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NEC BIRMINGHAM   09-11 OCTOBER 2018

Addressing the skills shortage through diversity and inclusion

03/04/2017 | By: Christina Riley | #Diversity

EQUALITY WEB

Christina Riley, Founder of LGBT Construct, discusses the impact of Brexit on UK construction, the importance of a dynamic skilled workforce, and why we must change the culture of the industry through collaboration on the diversity agenda.

Last week the government triggered Article 50 and Brexit became a reality, but what will be the lasting impact on the UK construction and infrastructure sectors? Recent studies suggest that with the aging demographic of the nation, the skills shortage will increase, and Brexit can only add to the problem of insufficient numbers of available construction managers, consultants, designers, and operatives.

However, the industry is waking up to a new dawn and the reality of not only having to adapt and change in order to attract more qualified people into the sector, but also to develop and retain those people. Large scale projects like Crossrail, High Speed 2 & Thames Tideway are demanding main contractors address the skills shortage.

Having a dynamic skilled workforce for the future means the industry has had to address the diversity and inclusion agenda. Only around 11% of the workforce are women, and only around 3% of women are out on site. Yet the working population is 51% women. Companies like Balfour Beatty are addressing this issue with back to work schemes, as well as supporting staff with Affinity Networks like their “Women in Business” Affinity Group. This initiative is bringing more women into the industry, and changing the image of construction for apprentices and graduates who are beginning to see it as a more inclusive sector.

As a transgender woman who has worked in the industry for over 24 years, this is a welcome change. The “LGBT & Allies” Network at Balfour Beatty has given me the opportunity to be my authentic self while keeping my job as a site based planner, as well as opening new doors of opportunity.

The feedback from clients, colleagues, contractors and the supply chain has been largely positive to the work in this area and this has been demonstrated through the Diversity Toolbox talks which are held on site to both professional teams and site staff.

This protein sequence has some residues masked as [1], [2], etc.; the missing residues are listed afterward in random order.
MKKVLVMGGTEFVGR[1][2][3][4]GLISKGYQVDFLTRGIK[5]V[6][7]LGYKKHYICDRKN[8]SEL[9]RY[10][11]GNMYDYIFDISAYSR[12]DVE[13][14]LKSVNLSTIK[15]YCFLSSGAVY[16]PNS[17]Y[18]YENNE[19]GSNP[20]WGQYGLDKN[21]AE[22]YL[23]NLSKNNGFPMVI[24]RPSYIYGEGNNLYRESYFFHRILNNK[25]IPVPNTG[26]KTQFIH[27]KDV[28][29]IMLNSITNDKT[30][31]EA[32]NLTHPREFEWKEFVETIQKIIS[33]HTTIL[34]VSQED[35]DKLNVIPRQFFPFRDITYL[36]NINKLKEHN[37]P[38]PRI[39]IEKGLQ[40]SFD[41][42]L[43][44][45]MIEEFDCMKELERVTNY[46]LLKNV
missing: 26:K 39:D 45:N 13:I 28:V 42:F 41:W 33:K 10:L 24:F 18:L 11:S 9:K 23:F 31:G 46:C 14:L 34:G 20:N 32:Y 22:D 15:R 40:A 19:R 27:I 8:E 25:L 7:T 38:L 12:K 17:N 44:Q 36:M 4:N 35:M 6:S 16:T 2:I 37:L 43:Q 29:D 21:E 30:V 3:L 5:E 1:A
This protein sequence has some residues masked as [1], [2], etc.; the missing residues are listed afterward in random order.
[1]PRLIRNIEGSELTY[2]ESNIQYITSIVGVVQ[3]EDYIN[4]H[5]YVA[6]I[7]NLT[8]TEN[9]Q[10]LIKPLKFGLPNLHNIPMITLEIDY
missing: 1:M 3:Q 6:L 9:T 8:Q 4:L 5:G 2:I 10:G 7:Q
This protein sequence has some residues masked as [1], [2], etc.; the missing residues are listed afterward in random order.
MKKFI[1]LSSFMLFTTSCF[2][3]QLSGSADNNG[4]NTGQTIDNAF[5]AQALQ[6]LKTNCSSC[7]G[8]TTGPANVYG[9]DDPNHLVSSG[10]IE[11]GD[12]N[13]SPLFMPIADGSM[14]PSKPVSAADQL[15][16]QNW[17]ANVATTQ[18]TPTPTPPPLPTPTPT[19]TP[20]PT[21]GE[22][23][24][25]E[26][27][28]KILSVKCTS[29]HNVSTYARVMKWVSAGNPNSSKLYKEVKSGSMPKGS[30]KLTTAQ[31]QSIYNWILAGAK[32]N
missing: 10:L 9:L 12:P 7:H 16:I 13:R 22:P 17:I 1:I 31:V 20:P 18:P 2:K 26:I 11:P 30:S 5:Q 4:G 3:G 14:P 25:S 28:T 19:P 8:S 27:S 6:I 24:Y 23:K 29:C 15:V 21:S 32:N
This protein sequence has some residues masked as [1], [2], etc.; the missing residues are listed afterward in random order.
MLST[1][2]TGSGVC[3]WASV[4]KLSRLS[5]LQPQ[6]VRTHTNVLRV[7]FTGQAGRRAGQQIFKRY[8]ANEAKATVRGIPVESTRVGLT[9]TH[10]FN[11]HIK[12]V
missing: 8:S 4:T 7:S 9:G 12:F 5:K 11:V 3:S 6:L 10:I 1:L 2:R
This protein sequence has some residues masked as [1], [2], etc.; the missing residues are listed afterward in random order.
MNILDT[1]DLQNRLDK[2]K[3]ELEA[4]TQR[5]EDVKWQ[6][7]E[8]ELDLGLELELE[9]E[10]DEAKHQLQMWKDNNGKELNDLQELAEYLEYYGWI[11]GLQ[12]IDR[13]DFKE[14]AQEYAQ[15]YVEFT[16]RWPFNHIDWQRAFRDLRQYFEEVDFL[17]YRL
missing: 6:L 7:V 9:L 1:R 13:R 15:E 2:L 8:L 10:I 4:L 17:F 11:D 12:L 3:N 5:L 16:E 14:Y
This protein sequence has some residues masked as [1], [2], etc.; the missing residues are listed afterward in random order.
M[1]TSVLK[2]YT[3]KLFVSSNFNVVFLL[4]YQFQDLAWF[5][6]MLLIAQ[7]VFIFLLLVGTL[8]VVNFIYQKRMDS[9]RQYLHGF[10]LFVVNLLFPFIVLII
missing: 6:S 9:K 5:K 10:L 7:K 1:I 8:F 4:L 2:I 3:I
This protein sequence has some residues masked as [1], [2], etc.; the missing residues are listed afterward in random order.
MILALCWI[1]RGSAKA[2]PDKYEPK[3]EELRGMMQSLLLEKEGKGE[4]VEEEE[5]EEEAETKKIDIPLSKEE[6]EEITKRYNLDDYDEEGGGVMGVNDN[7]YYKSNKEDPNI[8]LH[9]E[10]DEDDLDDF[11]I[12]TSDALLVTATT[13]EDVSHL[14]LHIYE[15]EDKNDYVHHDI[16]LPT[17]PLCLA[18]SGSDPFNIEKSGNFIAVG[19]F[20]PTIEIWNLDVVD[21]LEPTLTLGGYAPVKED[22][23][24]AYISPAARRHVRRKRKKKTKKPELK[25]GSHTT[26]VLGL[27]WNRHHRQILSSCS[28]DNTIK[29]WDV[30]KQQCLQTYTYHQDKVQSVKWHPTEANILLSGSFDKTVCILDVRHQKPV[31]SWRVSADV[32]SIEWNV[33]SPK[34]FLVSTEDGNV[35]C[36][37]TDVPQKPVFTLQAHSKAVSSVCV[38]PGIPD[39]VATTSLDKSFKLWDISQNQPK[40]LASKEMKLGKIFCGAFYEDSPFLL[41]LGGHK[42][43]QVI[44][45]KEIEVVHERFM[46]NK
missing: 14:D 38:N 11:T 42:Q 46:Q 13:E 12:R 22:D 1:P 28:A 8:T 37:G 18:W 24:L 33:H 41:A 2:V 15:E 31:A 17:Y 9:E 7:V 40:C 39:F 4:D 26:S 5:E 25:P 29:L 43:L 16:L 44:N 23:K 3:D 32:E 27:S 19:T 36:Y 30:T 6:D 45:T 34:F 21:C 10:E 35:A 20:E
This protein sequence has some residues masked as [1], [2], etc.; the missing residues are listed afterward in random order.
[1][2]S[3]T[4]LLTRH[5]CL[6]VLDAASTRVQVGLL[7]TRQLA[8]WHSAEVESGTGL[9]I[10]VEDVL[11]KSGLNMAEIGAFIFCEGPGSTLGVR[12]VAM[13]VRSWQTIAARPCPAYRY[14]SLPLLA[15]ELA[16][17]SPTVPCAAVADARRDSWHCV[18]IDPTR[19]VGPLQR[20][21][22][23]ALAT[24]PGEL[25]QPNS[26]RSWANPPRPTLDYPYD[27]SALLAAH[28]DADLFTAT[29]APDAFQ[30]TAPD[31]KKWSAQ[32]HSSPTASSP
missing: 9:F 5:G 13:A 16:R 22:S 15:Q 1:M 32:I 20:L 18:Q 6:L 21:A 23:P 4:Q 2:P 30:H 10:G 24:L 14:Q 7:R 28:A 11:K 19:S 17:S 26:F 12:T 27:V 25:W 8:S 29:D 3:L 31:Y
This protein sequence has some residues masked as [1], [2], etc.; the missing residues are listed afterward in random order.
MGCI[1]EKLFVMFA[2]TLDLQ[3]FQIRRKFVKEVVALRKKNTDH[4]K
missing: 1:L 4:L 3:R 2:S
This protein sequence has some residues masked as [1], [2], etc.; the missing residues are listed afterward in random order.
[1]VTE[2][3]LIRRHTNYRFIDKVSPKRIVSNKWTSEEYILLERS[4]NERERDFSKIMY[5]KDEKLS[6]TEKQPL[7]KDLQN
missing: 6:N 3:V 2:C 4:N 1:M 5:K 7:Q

By changing the culture of the industry through collaboration on the diversity agenda, the skills shortage can be addressed. The CIOB, RICS and RAEng have all recently tackled the diversity agenda through talks and focus groups. Main Contractors are forming alliances with each other through networks like Off Site; #BuildingEquality and InterEngineering.

Only through a shift in culture will the industries skills shortage be addressed, recruiting from a wider talent pool. With more women employed and by embracing people of all backgrounds including those from multi-cultural heritage, nationality, disability, gender, sexual orientation, single parents or ex military experience.

The industry must stand up to Theresa May to ensure that Brexit doesn’t prevent people from these groups being recruited or retained from the widest possible pool of talent, including people from Europe.

 

Christina Riley WEB

Christina Riley was recently shortlisted in the British LGBT Awards Corporate Rising Star for her work in promoting grassroots LGBT diversity in construction as well as winning the CECA Inspiring Change Award in 2016. Christina is chair of the Balfour Beatty LGBT & Allies Network and founded the “LGBT Construct” network that reaches out to support grass roots LGBT people into construction, but also educates leadership to drive change and to be more inclusive.

 

 

 

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  • Glencoe Radon Gas Centre

    Brexit knows how to cause problems. For everyone. Everywhere. The skills shortage will get worse.